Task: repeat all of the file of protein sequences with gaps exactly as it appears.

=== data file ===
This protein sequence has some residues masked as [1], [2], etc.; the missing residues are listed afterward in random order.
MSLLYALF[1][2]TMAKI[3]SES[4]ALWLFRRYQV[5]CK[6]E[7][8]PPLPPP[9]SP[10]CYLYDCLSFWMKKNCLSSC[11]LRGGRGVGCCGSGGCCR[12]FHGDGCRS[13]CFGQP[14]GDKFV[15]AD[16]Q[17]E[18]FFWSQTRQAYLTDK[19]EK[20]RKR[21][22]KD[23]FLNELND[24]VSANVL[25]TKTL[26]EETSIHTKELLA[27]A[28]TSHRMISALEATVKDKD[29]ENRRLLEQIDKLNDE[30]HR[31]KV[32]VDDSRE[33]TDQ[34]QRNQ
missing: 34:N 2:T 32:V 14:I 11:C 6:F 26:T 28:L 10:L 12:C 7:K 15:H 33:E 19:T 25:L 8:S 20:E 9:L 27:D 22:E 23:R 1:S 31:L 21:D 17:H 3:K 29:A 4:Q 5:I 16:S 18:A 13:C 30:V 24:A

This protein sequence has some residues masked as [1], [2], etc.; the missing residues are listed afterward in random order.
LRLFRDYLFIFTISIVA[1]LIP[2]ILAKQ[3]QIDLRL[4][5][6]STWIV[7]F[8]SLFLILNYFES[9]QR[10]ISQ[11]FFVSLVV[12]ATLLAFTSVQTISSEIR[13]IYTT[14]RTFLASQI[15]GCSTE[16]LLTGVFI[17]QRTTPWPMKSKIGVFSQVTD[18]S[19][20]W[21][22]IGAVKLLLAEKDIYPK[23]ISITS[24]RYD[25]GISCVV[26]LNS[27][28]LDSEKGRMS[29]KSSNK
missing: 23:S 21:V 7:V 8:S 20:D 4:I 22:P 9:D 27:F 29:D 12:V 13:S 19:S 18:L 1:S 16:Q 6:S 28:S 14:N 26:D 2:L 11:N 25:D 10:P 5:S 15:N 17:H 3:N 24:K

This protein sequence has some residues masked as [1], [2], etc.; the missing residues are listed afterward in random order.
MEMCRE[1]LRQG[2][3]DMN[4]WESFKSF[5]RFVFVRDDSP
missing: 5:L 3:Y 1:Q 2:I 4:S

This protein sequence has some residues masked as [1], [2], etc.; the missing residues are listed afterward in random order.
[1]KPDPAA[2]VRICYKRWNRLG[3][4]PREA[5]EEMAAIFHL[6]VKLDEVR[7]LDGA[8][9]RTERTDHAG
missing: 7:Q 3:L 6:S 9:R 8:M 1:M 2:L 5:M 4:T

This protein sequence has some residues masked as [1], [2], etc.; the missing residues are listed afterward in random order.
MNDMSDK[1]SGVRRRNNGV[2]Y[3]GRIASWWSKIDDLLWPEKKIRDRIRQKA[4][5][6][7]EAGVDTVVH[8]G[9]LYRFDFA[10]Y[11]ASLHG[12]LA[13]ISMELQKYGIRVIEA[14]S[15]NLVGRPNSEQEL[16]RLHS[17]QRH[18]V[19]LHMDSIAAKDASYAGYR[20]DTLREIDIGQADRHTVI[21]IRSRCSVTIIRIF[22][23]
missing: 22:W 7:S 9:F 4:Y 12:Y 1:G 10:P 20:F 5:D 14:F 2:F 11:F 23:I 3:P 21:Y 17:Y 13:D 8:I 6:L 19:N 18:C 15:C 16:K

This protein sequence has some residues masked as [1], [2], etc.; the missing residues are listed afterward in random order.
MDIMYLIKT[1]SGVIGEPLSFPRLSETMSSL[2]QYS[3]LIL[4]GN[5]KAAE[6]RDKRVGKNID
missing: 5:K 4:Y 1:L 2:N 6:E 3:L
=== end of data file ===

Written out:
This protein sequence has some residues masked as [1], [2], etc.; the missing residues are listed afterward in random order.
MSLLYALF[1][2]TMAKI[3]SES[4]ALWLFRRYQV[5]CK[6]E[7][8]PPLPPP[9]SP[10]CYLYDCLSFWMKKNCLSSC[11]LRGGRGVGCCGSGGCCR[12]FHGDGCRS[13]CFGQP[14]GDKFV[15]AD[16]Q[17]E[18]FFWSQTRQAYLTDK[19]EK[20]RKR[21][22]KD[23]FLNELND[24]VSANVL[25]TKTL[26]EETSIHTKELLA[27]A[28]TSHRMISALEATVKDKD[29]ENRRLLEQIDKLNDE[30]HR[31]KV[32]VDDSRE[33]TDQ[34]QRNQ
missing: 34:N 2:T 32:V 14:I 11:C 6:F 26:T 28:L 10:L 12:C 7:K 15:H 33:E 19:T 25:L 8:S 20:E 9:L 27:D 22:E 23:R 1:S 31:L 21:D 17:H 3:K 29:A 4:Q 5:I 16:S 18:A 13:C 30:V 24:A

This protein sequence has some residues masked as [1], [2], etc.; the missing residues are listed afterward in random order.
LRLFRDYLFIFTISIVA[1]LIP[2]ILAKQ[3]QIDLRL[4][5][6]STWIV[7]F[8]SLFLILNYFES[9]QR[10]ISQ[11]FFVSLVV[12]ATLLAFTSVQTISSEIR[13]IYTT[14]RTFLASQI[15]GCSTE[16]LLTGVFI[17]QRTTPWPMKSKIGVFSQVTD[18]S[19][20]W[21][22]IGAVKLLLAEKDIYPK[23]ISITS[24]RYD[25]GISCVV[26]LNS[27][28]LDSEKGRMS[29]KSSNK
missing: 23:S 21:V 7:V 8:S 20:D 4:I 22:P 9:D 27:F 29:D 12:V 13:S 19:S 18:L 1:S 16:Q 6:S 28:S 14:N 26:D 2:L 11:N 25:D 10:P 5:S 15:N 17:H 3:N 24:K

This protein sequence has some residues masked as [1], [2], etc.; the missing residues are listed afterward in random order.
MEMCRE[1]LRQG[2][3]DMN[4]WESFKSF[5]RFVFVRDDSP
missing: 5:L 3:Y 1:Q 2:I 4:S

This protein sequence has some residues masked as [1], [2], etc.; the missing residues are listed afterward in random order.
[1]KPDPAA[2]VRICYKRWNRLG[3][4]PREA[5]EEMAAIFHL[6]VKLDEVR[7]LDGA[8][9]RTERTDHAG
missing: 7:Q 3:L 6:S 9:R 8:M 1:M 2:L 5:M 4:T

This protein sequence has some residues masked as [1], [2], etc.; the missing residues are listed afterward in random order.
MNDMSDK[1]SGVRRRNNGV[2]Y[3]GRIASWWSKIDDLLWPEKKIRDRIRQKA[4][5][6][7]EAGVDTVVH[8]G[9]LYRFDFA[10]Y[11]ASLHG[12]LA[13]ISMELQKYGIRVIEA[14]S[15]NLVGRPNSEQEL[16]RLHS[17]QRH[18]V[19]LHMDSIAAKDASYAGYR[20]DTLREIDIGQADRHTVI[21]IRSRCSVTIIRIF[22][23]
missing: 22:W 7:S 9:F 4:Y 12:Y 1:G 10:P 20:F 5:D 14:F 2:F 11:F 23:I 3:P 21:Y 17:Y 13:D 8:I 6:L 19:N 18:C 15:C 16:K

This protein sequence has some residues masked as [1], [2], etc.; the missing residues are listed afterward in random order.
MDIMYLIKT[1]SGVIGEPLSFPRLSETMSSL[2]QYS[3]LIL[4]GN[5]KAAE[6]RDKRVGKNID
missing: 5:K 4:Y 1:L 2:N 6:E 3:L